So which side is right? Well, for what it's worth, the current betting on Intrade has Obama's odds of being reelected at 61 percent. But we'd add a few more points to the mix. First, there's always an inherent bias among the press and political classes toward predicting close elections. Reporters want to cover an exciting race, and campaigns want their supporters energized to turn out. And of course, no one actually knows what will happen, so saying it will be close is always a safer bet.
Second, among those who are predicting a blowout victory, virtually no one – with the recent exception of conservative commentator Dick Morris – is anticipating that victor to be Romney. (As we've written before, even many Republicans are not particularly bullish on Romney's chances.) By contrast, back in 2004 – a campaign that strikes many as similar to this year's, only with the parties playing reverse roles – there were a number of prominent "Kerry landslide" predictions.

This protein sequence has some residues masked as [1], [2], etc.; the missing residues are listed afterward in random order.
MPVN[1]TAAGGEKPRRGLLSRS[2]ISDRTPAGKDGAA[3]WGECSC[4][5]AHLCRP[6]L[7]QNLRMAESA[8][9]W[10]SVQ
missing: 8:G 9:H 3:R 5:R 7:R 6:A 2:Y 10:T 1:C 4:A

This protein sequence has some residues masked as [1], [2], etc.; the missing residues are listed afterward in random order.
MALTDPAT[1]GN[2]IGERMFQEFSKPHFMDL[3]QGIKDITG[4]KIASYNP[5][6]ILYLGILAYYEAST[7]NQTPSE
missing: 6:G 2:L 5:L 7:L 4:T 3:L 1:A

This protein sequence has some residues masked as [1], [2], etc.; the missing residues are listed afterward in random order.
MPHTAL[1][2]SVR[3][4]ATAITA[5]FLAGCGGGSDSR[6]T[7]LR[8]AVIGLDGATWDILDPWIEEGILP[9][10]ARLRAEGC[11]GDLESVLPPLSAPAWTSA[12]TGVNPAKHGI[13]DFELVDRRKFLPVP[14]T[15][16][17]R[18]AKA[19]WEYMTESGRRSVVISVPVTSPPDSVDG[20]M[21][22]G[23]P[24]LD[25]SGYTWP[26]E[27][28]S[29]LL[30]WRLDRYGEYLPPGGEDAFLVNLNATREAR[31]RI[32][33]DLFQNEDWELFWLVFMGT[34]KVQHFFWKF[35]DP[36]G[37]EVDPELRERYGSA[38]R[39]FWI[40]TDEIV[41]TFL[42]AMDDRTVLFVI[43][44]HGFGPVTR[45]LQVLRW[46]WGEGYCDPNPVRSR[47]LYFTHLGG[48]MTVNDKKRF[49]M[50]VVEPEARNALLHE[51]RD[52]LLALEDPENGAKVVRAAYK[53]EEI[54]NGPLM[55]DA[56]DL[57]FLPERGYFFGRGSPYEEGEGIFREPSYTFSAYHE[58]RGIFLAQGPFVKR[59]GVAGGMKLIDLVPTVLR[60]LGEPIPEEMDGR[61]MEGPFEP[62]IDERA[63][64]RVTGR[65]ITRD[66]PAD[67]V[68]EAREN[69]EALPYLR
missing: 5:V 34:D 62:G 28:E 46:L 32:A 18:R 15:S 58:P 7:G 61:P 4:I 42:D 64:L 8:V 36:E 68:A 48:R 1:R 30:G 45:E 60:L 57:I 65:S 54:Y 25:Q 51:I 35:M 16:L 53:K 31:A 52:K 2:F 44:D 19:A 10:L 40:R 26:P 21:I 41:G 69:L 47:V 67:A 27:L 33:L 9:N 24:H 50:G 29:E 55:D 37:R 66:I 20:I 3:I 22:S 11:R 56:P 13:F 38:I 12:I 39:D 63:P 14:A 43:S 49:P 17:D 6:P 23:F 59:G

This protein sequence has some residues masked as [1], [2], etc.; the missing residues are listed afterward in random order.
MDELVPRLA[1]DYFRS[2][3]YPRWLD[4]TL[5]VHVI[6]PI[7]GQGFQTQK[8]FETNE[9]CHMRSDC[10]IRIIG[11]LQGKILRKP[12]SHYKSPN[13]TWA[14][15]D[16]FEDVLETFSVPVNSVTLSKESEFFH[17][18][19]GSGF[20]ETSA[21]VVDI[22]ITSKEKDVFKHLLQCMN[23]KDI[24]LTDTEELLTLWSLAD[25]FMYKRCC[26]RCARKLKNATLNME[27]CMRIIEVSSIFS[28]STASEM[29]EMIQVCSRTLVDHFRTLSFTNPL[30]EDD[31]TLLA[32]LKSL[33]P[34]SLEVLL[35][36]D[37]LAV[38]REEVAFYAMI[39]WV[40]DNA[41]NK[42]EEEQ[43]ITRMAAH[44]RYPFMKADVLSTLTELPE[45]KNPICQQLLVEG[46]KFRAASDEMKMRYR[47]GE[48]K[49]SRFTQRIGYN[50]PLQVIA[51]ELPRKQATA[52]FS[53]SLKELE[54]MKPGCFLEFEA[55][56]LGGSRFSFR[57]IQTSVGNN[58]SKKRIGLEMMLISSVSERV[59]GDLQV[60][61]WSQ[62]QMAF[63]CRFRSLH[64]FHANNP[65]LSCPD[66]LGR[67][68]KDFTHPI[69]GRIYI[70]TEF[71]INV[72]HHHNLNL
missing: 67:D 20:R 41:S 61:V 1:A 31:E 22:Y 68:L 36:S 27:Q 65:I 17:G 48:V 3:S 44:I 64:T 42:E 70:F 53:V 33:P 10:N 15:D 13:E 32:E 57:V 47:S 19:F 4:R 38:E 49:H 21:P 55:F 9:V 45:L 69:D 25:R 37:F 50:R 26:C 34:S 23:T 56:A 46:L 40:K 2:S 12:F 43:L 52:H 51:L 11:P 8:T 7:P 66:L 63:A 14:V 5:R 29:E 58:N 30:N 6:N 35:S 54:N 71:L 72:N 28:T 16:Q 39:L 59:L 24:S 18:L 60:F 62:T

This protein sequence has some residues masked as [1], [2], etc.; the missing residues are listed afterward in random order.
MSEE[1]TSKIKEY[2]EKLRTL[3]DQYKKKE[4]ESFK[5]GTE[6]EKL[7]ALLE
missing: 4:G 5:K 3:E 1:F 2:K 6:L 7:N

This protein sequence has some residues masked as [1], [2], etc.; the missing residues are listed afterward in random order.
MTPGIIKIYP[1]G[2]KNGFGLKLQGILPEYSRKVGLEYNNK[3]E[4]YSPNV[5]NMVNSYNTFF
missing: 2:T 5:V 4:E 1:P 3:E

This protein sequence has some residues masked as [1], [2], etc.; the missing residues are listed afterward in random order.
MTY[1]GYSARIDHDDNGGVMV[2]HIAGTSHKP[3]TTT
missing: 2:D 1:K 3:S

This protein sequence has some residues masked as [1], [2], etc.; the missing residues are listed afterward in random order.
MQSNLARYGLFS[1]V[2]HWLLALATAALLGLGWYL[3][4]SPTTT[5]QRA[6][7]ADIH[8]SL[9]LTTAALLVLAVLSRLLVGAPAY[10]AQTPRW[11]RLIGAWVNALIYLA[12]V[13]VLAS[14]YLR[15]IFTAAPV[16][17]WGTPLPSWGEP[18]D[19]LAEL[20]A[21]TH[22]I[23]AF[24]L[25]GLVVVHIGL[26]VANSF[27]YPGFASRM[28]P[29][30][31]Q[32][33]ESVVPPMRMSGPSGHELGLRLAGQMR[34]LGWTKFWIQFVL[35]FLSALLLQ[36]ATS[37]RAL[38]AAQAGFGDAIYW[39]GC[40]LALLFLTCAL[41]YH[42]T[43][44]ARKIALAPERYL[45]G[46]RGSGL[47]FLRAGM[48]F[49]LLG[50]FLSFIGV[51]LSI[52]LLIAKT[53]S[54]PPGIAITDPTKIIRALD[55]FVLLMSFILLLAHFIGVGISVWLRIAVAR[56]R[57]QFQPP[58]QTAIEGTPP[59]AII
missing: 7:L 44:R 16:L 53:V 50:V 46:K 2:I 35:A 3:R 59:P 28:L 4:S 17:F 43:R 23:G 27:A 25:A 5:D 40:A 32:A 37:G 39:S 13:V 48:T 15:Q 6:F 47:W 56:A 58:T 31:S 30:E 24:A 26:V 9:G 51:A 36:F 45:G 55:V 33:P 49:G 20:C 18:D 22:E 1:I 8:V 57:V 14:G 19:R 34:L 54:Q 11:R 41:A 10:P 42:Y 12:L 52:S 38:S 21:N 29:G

One argument often cited by the "landslide" camp, then as now, is that history shows incumbents tend to win or lose reelection by large, not small, margins. In 1980, Jimmy Carter lost to Ronald Reagan 49 to 489 in the Electoral College; in 1984, Reagan beat Walter Mondale 525 to 13; in 1992, George H.W. Bush lost to Bill Clinton 168 to 370; and in 1996, Clinton beat Bob Dole 379 to 159.